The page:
Politiche rivoluzionarie e gnosticismo

Uno sguardo filosofico–politico

  • Giacomo Maria Arrigo
Parole chiave: Gnosticism, Revolution, Voegelin, Political Radicalism, Self–Redemption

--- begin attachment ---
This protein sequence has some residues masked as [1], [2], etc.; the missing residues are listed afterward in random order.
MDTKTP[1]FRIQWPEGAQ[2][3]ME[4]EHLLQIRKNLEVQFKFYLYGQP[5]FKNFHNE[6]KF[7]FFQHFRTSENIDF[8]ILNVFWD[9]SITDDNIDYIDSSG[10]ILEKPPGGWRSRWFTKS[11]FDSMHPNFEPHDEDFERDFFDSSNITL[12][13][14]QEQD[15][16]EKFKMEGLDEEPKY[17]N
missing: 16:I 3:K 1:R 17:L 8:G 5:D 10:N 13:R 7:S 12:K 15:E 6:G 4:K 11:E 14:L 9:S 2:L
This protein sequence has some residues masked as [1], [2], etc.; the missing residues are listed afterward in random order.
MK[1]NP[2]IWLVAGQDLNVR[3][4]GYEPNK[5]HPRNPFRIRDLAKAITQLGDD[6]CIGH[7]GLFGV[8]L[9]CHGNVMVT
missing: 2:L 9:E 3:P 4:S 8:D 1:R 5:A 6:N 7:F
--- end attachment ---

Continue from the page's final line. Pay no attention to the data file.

Revolutionary Gnosticism is a religious–philosophical category introduced in the academic debate by the philosopher Eric Voegelin (1901–1985). Starting from his important work, several philosophers and sociologists have adopted Gnosticism as a useful explanatory notion to frame and define numerous modern and contemporary political and cultural movements. The immanentization of the eschaton, which is a renowned Voegelian expression, intimately defines the politico–cultural project of revolutionary Gnosticism. The destruction of the past for the creation of a new world, the last aeon, demarcates the vision of history of revolutionary Gnosticism. Hence, according to a similar Weltanschauung, man replaces God, giving birth to «the idea of a transfiguration of mankind through a process of auto–redemption (grace replaced by revolution)» (Augusto Del Noce). The paper aims to investigate in broad terms the vast time span in which the concept of revolutionary Gnosticism has taken shape, from ancient Gnosis to Late Middle Ages, through seventeenth century Puritanism and Jacobinism, until twentieth–century totalitarianisms, eventually suggesting further lines of research. The present study intends to suggest a new interpretation for politico–revolutionary phenomena that have emerged in the whole West and in all epochs, with the purpose of finding a recurrent pattern that reflects one of the most disruptive intellectual engine for radical politics.